佐藤 美穂 助教
MA, MPH, PhD
I earned an MA in anthropology in 1998 with a focus on development anthropology (a discipline within anthropology to apply anthropological perspectives in international development). After earning my MA, I joined Japan’s Network for Women and Health, a Japanese NGO. I was actively engaged in advocacy for sexual and reproductive health and rights. Then, as an MSH-HANDS Iwamura Fellow, I worked for the Advance Africa project, a USAID funded FP/HIV integration project in sub-Saharan Africa based in the US. After the Iwamura fellowship, I spent the next four years in Afghanistan, where I worked with Afghan and international colleagues to rebuild Afghanistan’s healthcare system. In 2010, I obtained an MPH from the University of Washington, and in 2011, I joined the faculty of Nagasaki University. In addition to education activities in Nagasaki and research work, I am also engaged in international cooperation projects, including From 2012 to 2014, I was involved in a JICA Project for Capacity Development in Regional Health Management Phase 2 in Tanzania (2012-2014), a JICA Project for Improvement of Services at Village Health Centers in Rural Host Community of Syrian Refugees (,2016 – 2018), and Maternal, Newborn and Child Health One Stop Service Project (2014-2017) as well as its follow-on, Promotion of Women’s Health throughout the Life Cycle at One Stop Service Site in Zambia (2018-2020)．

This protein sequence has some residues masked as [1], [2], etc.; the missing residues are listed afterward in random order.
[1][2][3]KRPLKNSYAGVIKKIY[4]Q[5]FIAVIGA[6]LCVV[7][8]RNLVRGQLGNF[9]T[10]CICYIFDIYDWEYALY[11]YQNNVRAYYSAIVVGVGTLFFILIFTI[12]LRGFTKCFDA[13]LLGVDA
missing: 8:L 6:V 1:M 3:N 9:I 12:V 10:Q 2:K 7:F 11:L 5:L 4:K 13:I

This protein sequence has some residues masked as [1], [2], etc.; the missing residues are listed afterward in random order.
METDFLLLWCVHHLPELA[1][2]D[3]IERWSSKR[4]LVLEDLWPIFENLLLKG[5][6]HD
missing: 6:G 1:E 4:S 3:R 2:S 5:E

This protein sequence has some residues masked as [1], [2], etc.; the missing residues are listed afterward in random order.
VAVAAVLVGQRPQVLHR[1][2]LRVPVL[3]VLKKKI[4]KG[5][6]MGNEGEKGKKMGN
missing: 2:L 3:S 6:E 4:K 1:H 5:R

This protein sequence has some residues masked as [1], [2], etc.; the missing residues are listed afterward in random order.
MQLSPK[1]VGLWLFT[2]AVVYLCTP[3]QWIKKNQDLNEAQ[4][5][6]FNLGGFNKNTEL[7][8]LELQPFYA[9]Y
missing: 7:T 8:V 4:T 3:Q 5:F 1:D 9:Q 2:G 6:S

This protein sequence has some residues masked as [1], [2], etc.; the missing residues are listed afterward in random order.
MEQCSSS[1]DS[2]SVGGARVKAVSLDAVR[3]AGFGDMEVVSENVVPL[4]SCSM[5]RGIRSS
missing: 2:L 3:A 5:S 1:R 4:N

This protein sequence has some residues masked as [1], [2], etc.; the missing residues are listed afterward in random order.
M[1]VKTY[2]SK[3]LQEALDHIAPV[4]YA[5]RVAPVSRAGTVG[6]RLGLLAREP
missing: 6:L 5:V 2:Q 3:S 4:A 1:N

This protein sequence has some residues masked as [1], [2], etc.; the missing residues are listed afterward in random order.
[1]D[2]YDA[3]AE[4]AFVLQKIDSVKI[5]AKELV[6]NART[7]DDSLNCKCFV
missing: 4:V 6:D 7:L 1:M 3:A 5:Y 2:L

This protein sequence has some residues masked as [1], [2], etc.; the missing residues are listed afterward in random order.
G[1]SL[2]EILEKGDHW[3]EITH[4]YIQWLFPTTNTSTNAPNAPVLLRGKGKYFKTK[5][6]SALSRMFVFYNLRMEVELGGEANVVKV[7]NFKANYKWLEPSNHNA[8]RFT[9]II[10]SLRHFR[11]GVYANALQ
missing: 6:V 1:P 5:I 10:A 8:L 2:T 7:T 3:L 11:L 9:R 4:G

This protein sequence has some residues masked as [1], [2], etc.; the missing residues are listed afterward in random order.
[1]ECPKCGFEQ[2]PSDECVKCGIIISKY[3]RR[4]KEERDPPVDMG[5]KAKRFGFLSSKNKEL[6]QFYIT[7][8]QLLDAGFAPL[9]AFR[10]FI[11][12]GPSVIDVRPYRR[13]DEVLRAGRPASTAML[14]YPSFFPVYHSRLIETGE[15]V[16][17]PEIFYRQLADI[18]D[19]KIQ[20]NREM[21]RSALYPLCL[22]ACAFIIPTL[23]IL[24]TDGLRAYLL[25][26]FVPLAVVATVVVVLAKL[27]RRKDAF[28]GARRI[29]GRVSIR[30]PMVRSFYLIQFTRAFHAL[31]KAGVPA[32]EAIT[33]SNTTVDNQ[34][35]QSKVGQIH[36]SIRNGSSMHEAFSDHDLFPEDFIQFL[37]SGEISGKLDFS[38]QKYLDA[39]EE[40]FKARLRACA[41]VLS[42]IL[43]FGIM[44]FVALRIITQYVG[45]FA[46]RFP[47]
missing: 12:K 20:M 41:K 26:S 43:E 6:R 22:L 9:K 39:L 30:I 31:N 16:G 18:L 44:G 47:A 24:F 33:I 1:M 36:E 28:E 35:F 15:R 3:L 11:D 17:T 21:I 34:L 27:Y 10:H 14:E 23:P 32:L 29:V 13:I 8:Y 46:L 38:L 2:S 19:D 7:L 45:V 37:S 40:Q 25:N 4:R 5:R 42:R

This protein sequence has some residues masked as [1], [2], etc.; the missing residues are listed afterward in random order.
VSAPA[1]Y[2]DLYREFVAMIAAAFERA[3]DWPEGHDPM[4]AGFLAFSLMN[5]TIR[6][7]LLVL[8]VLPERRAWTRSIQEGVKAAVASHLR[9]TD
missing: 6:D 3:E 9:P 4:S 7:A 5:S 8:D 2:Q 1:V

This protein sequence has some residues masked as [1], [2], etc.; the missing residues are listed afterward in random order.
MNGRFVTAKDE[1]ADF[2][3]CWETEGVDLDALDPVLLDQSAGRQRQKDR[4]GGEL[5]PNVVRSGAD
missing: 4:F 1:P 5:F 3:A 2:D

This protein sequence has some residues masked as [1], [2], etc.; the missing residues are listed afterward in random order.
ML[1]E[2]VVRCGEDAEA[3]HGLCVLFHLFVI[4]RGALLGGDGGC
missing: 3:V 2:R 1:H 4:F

- I will behave been coordinating a short-term field trip program during the spring quarter. Previous MPH students visited Bangladesh and the Philippines, where various achievements were made in the health sector, including the reduction of total fertility rate from 6.3 births per women in 1971 to 2.2 in 2013. Seeing model practices will provide students with the opportunity to connect with what they learned in previous semesters quarters as well as a basis to make comparisons with future studies studies/activities in the field.
- In addition to the field trip, I will be teaching the gender part of the Reproductive Health and Gender classmodule, in which students will be trained to rethink their research project from a “gender lens”.
- In Ethiopia, I conducted a qualitative study of one local association/NGO which introduces people who seek a holy water cure to biomedical care. To date, this has been regarded as taboo by the Ethiopian Orthodox Christian religion.
- In Tanzania, I was the Principal Investigator of the study which involved community representatives to take part in the district’s annual health planning process. Involvement of the representatives of the communities has been neglected in the district health planning processes, and this study examined whether this intervention would make a difference in the number of community-led public health activities, improve the services provided at health facilities, and motivate health workers.
- 佐藤美穂． “エイズと聖水 －HIVの治療活動に携わるNGOの活動－”．国家支配と民衆の力 －エチオピアにおける国家・NGO・草の根社会－．宮脇幸生編．大阪公立大学共同出版会．p. 151-183.(2018)
- Sato M, Maufi D, Mwingira UJ, Leshabari MT, Ohnishi M, Honda S. Measuring three aspects of motivation among health workers at primary level health facilities in rural Tanzania. PloS one. May 5;12(5):e0176973.(2017)
- Sato, M, B.W. Giorgis, G. O’Malley. Barriers to and Factors Facilitating Adherence to Antiretroviral Therapy from the Perspectives of Patients in Mäqälä City, Tigray Region, Ethiopia. Nilo-Ethiopian Studies, 21: 15-28.(2016)